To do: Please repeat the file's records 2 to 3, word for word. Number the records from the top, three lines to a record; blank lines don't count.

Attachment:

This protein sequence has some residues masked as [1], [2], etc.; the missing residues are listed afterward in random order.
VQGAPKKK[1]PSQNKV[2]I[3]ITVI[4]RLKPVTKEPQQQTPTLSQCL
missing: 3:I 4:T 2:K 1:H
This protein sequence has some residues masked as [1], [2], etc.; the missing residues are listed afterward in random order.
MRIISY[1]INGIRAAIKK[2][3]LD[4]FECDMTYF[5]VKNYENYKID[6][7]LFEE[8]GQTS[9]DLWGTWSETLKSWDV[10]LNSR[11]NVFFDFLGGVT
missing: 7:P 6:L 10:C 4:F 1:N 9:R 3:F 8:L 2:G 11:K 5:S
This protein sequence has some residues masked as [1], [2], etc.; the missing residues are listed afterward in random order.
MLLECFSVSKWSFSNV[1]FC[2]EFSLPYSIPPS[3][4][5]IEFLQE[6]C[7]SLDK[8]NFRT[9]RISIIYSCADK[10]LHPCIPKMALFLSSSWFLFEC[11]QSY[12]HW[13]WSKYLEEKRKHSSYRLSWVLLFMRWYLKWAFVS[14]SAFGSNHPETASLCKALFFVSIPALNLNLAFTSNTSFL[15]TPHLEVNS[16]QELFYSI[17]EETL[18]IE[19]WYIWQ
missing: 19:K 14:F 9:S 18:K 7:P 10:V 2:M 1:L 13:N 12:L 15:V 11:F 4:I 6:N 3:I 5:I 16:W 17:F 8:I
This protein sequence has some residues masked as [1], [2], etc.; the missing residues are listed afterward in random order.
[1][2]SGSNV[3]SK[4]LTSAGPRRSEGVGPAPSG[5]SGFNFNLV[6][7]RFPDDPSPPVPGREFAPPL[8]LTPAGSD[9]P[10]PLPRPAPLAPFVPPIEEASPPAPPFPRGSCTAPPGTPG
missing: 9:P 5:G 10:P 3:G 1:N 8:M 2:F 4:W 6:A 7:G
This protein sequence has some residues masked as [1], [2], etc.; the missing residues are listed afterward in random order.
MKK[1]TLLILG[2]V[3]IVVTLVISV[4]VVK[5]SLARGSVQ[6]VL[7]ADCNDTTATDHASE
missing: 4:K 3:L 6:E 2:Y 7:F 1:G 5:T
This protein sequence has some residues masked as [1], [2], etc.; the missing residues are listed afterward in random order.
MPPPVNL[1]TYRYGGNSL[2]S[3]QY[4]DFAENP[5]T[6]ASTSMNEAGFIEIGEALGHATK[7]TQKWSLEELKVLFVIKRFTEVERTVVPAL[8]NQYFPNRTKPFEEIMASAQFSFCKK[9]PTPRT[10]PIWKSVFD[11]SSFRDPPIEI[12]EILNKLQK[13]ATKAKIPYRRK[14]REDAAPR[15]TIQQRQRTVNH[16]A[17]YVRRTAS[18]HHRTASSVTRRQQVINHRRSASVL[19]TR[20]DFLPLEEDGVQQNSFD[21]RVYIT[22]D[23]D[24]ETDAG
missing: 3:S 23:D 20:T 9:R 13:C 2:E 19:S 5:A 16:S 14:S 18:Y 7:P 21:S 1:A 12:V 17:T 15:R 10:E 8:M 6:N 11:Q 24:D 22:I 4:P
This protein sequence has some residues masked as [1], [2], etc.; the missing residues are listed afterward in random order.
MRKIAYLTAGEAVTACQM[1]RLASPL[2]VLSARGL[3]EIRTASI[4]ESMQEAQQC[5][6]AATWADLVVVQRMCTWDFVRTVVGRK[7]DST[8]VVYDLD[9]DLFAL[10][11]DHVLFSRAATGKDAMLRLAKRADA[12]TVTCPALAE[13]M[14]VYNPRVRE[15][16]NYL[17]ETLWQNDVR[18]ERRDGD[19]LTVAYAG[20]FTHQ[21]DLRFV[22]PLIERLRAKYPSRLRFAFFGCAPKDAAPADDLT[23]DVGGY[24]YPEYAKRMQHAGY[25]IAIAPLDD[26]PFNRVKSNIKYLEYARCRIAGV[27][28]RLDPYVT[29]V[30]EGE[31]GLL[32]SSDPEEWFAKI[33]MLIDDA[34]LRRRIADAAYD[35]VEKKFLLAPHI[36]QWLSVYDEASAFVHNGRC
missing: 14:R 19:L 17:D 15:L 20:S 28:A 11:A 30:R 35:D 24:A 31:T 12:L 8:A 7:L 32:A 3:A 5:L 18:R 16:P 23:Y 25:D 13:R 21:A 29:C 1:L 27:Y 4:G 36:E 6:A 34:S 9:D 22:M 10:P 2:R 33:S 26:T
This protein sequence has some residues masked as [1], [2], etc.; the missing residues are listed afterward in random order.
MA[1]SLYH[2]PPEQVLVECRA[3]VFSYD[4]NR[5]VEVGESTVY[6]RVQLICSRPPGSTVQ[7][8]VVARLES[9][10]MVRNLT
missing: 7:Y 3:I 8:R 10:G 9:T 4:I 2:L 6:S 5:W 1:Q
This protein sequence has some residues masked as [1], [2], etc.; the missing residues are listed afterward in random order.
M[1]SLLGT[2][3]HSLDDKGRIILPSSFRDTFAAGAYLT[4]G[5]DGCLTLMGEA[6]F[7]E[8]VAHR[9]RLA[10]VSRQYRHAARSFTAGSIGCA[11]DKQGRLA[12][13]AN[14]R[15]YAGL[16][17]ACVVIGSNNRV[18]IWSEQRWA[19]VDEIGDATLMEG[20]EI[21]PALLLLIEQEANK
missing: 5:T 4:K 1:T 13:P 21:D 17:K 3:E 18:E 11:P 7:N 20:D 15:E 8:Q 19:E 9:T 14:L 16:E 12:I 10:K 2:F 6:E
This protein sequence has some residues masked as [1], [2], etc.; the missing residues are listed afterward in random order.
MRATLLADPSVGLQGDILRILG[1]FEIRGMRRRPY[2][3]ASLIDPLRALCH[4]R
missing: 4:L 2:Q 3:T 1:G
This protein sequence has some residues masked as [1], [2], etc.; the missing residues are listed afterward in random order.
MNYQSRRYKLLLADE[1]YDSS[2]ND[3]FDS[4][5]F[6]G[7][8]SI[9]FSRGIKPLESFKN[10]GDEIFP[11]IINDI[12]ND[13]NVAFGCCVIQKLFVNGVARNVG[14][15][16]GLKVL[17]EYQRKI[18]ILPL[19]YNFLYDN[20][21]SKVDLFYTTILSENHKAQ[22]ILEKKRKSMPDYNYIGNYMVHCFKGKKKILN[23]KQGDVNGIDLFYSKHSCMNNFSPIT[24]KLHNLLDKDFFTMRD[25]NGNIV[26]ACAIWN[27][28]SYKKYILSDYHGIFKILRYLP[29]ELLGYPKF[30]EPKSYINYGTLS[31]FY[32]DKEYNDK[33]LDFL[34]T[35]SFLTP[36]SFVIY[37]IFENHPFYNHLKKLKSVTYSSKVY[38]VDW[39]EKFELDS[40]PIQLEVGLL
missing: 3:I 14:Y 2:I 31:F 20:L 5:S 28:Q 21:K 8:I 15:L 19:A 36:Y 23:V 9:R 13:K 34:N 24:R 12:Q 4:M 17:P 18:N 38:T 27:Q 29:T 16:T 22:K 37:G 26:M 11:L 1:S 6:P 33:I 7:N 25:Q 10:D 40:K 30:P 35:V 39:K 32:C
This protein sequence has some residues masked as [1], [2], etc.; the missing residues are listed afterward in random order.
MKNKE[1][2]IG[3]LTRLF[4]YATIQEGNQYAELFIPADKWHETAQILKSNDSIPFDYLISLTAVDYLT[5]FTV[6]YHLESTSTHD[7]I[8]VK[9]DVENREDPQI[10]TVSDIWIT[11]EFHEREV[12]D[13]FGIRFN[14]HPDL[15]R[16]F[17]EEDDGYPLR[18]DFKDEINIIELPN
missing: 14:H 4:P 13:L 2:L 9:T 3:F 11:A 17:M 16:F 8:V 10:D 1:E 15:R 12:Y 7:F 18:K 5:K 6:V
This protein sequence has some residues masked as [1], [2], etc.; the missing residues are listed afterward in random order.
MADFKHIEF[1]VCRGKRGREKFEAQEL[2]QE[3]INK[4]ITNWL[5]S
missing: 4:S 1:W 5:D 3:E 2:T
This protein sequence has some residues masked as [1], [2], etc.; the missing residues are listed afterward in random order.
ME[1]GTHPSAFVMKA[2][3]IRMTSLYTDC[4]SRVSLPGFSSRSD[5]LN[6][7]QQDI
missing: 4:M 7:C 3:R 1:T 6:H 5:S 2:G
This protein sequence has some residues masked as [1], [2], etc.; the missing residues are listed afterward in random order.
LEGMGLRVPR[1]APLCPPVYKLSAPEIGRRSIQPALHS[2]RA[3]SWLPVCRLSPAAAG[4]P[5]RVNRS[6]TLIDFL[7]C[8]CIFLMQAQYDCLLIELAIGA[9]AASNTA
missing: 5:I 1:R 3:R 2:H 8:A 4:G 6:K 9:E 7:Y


This protein sequence has some residues masked as [1], [2], etc.; the missing residues are listed afterward in random order.
MRIISY[1]INGIRAAIKK[2][3]LD[4]FECDMTYF[5]VKNYENYKID[6][7]LFEE[8]GQTS[9]DLWGTWSETLKSWDV[10]LNSR[11]NVFFDFLGGVT
missing: 7:P 6:L 10:C 4:F 1:N 9:R 3:F 8:L 2:G 11:K 5:S
This protein sequence has some residues masked as [1], [2], etc.; the missing residues are listed afterward in random order.
MLLECFSVSKWSFSNV[1]FC[2]EFSLPYSIPPS[3][4][5]IEFLQE[6]C[7]SLDK[8]NFRT[9]RISIIYSCADK[10]LHPCIPKMALFLSSSWFLFEC[11]QSY[12]HW[13]WSKYLEEKRKHSSYRLSWVLLFMRWYLKWAFVS[14]SAFGSNHPETASLCKALFFVSIPALNLNLAFTSNTSFL[15]TPHLEVNS[16]QELFYSI[17]EETL[18]IE[19]WYIWQ
missing: 19:K 14:F 9:S 18:K 7:P 10:V 2:M 1:L 13:N 12:L 15:V 11:F 4:I 6:N 3:I 5:I 16:W 17:F 8:I